Two years ago, Karen relocated AAR to offer up more space for the growing demand of her customers, both for studio rentals and open studio. (Did we mention it’s also much easier to find parking?) The new space also offers Karen the opportunity to customize her space and build more efficiency into her operation.

So how do you augment a structure, originally designed to function as a house, into a thriving center for business? (Hint: work with an architect). Karen connected with LEAP Architecture a few months ago and took the first concrete steps to envision a commercial redesign for her space.

Karen’s objectives were straightforward: utilize more space for revenue generating activities, and reorganize overall space for maximum productivity.

Doubling Retail Creative Space

LEAP understands that having the right information is key to making strategic business decisions. After meeting with Karen and touring of the space, LEAP put together a detailed layout of the building, which highlighted currently used space. Eric Davenport, (the project lead) was able to quickly identify underutilized areas that could be transformed into new studio spaces and additional classrooms.

The schematic below highlights the current space on the left (in red) and underutilized space on the right, (in orange). In short, LEAP identified additional studio space, which could double the current operation — within the exiting footprint. Expanding classrooms and studios would mean the ability to serve more customers and generate additional revenue.

There is of course, an investment for fitting up the new space. Which brings us back to the need for information.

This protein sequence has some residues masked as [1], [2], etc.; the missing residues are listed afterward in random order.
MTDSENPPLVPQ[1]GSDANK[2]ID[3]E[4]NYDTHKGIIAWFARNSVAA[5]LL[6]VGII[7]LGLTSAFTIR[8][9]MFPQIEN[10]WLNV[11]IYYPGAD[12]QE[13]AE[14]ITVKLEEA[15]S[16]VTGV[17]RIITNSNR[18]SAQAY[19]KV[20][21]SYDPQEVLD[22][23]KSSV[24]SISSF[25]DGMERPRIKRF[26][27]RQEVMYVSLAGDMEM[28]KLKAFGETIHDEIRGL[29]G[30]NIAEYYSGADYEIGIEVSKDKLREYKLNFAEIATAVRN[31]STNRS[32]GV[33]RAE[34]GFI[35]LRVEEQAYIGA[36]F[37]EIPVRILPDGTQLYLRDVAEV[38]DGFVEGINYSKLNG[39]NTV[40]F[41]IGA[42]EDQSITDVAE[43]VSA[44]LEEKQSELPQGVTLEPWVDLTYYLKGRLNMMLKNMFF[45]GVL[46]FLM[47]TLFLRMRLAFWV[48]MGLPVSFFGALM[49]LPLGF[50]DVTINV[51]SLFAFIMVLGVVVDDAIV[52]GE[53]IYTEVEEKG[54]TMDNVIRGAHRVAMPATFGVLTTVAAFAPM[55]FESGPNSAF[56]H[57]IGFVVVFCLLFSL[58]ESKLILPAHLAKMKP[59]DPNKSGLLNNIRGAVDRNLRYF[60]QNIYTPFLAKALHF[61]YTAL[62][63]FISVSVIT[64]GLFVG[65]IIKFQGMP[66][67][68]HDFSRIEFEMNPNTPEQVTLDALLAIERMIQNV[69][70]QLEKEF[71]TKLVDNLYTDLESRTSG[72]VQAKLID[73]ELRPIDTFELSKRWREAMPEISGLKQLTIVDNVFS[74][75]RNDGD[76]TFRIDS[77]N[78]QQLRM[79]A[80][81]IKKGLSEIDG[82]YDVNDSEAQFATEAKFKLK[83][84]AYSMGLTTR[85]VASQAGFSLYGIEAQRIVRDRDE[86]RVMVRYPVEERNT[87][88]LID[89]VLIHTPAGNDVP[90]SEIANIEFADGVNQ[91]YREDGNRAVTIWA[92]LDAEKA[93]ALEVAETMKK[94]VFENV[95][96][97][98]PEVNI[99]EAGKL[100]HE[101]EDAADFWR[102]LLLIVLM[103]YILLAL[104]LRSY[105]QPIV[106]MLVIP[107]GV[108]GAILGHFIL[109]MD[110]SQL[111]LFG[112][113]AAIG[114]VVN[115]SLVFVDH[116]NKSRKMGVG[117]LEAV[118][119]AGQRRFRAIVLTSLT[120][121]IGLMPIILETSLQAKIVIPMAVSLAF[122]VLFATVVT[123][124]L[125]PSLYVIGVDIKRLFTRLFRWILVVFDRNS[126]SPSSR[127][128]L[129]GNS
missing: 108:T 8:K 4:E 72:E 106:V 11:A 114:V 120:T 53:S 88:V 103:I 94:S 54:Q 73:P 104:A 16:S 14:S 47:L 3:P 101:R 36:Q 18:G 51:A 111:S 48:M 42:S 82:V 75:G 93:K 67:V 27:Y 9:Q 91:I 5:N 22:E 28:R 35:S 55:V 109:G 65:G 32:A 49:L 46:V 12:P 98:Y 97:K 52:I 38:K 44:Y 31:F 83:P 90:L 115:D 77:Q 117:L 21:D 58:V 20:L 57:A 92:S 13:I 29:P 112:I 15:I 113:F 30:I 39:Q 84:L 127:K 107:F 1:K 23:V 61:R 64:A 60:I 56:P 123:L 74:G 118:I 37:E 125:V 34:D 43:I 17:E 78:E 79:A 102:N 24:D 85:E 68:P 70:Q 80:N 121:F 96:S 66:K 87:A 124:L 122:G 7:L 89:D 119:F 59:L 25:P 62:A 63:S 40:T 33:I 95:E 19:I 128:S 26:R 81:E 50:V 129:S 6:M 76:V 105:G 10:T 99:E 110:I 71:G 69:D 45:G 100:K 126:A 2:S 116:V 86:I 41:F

LEAP-Sample-Construction-Budget-ROI-commercial redesign

Commercial redesign schematic for the Albany Art Room. LEAP identified additional revenue generating space inside the exiting footprint, which could double the current studio space.


Commercial Redesign – Does it Make $ense?

As business owners ourselves, we understand the question – Is it worth it? That’s where LEAP’s analysis of construction dollars comes into play. Our architects allocate money to the most appropriate categories, for the best investment and rate of return.

A LEAP architect put together a detailed cost benefit analysis (CBA) for AAR, to help Karen make an informed decision for her business. (But of course, we can’t share that). That particular CBA  is confidential to our client. We can however, show you what our analysis takes into account. Click here to see an example of LEAP’s CBA, a critical part of our construction analysis.

We will continue to support Karen in the next stage of growing her business. In the meantime, check out the offerings of Albany Art Room for yourself – where everyone is an artist!

[box type=”bio”] Contact LEAP if you are considering renovations to your commercial space. We help you plan and make critical decisions early on, that minimize risk and maximize returns. [/box]